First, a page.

Three very contrasting cultural experiences this weekend. In brief:
1. Euouae at Old First Concerts: A new a cappella ensemble with an unpronounceable name gave its first concert at Old First Church on Van Ness Avenue on Friday evening. The repertoire consisted of sacred music from medieval France: the Tournai Mass, organum from the Magnus Liber of Leonin, and Obrecht’s six voice Salve Regina. What was palpable for me was how much better the music sounded when the conductor, Steven Sven Olbash, wasn’t conducting. I couldn’t figure out why Olbash chose to direct some pieces but not others. But the flow of the phrases seemed so much more organic when the singers were left to their own devices. They listened to each other more carefully and conveyed a greater sense of the undulating, horizontal movement of the line. The women’s chants suffered particularly from being led by Olbash. Wedged awkwardly into pews above the dais (as opposed to the men’s choir which moved around more and was seated on the “stage” itself) the women were forced to follow the skinny maestro’s fussy, angular movements much of the time. The music felt pedantic as a result and some of the edges, ragged. Olbash assembled a fine team of vocalists though. The music had me enraptured with its contorted dissonances and ethereal monophony. Plus, solo and small group passages scattered throughout the program beautifully showcased individual voices. For future concerts, the conductor should consider a) sitting out during concerts entirely or simply joining in as a singing member of the group, and b) taking a less academic approach to this repertoire in order to let the music breathe.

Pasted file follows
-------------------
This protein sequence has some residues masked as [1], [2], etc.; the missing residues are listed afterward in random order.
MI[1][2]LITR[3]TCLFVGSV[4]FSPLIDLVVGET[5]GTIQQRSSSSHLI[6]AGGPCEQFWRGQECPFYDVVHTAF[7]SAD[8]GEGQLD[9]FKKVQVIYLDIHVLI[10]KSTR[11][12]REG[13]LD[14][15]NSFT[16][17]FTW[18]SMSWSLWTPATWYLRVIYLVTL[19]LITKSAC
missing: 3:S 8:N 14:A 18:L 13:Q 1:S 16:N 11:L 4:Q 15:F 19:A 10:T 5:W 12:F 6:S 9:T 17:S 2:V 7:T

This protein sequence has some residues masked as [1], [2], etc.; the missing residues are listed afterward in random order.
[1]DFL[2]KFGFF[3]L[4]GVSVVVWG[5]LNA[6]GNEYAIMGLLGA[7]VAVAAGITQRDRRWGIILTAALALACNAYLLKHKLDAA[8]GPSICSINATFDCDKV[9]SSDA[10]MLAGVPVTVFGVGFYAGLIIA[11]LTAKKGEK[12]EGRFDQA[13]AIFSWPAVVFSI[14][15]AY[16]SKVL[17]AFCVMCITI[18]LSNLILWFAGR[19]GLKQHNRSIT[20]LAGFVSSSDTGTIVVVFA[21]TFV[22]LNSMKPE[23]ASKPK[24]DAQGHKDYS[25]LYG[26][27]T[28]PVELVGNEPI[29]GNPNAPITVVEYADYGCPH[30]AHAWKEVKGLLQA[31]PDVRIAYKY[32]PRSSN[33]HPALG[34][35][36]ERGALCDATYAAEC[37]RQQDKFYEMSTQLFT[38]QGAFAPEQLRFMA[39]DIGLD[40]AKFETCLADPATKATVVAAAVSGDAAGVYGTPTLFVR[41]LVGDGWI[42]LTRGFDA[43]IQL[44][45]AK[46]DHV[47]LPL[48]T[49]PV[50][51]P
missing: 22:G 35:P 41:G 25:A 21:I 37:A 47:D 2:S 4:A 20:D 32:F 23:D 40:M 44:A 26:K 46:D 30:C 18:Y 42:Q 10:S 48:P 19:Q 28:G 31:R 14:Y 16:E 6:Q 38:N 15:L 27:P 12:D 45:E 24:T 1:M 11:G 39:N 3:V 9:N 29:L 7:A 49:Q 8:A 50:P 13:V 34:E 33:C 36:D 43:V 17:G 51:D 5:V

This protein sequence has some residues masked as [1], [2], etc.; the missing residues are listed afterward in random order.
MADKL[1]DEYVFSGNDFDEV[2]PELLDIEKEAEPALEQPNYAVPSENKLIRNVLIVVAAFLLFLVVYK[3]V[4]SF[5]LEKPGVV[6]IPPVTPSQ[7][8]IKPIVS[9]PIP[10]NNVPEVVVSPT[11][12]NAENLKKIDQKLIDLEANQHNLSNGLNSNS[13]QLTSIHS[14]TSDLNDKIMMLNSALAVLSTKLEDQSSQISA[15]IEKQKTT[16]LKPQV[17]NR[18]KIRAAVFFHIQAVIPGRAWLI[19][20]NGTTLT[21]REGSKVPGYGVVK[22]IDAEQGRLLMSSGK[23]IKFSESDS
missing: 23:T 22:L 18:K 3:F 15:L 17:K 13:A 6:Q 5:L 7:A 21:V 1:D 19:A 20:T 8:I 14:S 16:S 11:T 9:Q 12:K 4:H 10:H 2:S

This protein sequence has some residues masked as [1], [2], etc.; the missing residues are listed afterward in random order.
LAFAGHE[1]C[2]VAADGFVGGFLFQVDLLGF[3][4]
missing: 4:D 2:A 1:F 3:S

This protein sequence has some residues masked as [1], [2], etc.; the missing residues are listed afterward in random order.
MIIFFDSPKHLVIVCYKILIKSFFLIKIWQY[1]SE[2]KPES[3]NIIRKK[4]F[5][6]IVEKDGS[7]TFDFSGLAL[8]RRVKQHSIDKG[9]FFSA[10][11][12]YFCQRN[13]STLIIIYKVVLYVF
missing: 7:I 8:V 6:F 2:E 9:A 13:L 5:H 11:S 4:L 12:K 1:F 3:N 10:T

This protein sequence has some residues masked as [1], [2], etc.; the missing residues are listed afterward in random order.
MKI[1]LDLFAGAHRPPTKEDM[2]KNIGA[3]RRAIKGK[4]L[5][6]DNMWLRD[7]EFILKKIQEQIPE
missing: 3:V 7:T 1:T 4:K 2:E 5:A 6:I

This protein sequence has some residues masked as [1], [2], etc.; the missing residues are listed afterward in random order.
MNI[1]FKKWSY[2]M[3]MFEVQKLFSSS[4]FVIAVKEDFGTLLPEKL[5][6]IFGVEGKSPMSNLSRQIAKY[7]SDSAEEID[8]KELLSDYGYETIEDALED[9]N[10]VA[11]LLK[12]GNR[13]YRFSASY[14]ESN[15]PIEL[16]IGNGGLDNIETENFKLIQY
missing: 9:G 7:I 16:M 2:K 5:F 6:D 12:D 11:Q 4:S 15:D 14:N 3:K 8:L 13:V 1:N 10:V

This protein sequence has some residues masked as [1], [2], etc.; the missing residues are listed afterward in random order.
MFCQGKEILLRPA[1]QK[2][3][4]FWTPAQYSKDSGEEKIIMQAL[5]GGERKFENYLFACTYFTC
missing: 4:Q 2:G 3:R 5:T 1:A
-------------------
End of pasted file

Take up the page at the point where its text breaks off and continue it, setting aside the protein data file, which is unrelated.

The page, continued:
2. SF Chefs opening night after party at E&O Trading Co: Friday night switched gear entirely after the Euouae gig when I headed downtown with my friend to attend the opening night shindig for SF Chefs week at a spacious upscale Asian restaurant. The week-long culinary event is fast becoming a huge deal in the Bay Area’s cultural life. It attracts the most happening names in the food, wine and spirits world as well as, seemingly, all the beautiful people of San Francisco. The E&O party featured delicious Asian street food (lamb lettuce wraps, spicy corn fritters, fried banana pieces, spring rolls etc) in plentiful amounts and unusual cocktails (the one I had with banana cream, vodka and curry powder was a bit of an acquired taste mind you.) Highlights of the evening for me were dancing to the cheesy 80s music provided by a DJ and listening to an absinthe maker from Paris and his partner, who’s based here in the Bay Area, talk about the craftsmanship that’s grown up around the culture of drinking the spirit. The two men collect absinthe-related ephemera such as old absinthe posters and special spoons and glasses that craftspeople have created to serve and advertise the beverage. They also spoke very interestingly about the hype that grew up around absinthe during the 80s and 90s when it was illegal in the US. Fascinating stuff.
3. Obscura: A Magic Show at the Exit Theatre: Local magician and actor Christian Cagigal performed his macabre jewel-box of a magic show before a packed house on Saturday night, his last performance in the present run. The tiny Exit Theatre Cafe stage was transformed into a sparkling den of stories and tricks. Cagigal gracefully wove spells into a variety of quirky cautionary tales about people who got on the wrong side of the devil (or a force of nature like him) and lost. He handled his sleight of hand escapades and mind games using a variety different sets of playing cards with the punctiliousness of a fastidious and bookish widowed uncle. Though the rhythm and pace of the show became somewhat predictable at about an hour in, Cagigal managed to maintain our attention. Cagigal returns to the Exit in October. It’s well worth checking out the work of this most theatrical yet understated of magicians.
Finally, I am heading off to the UK for a couple of weeks starting this evening. I most likely won’t be blogging while traveling. Please check in with “lies like truth” again starting on August 30.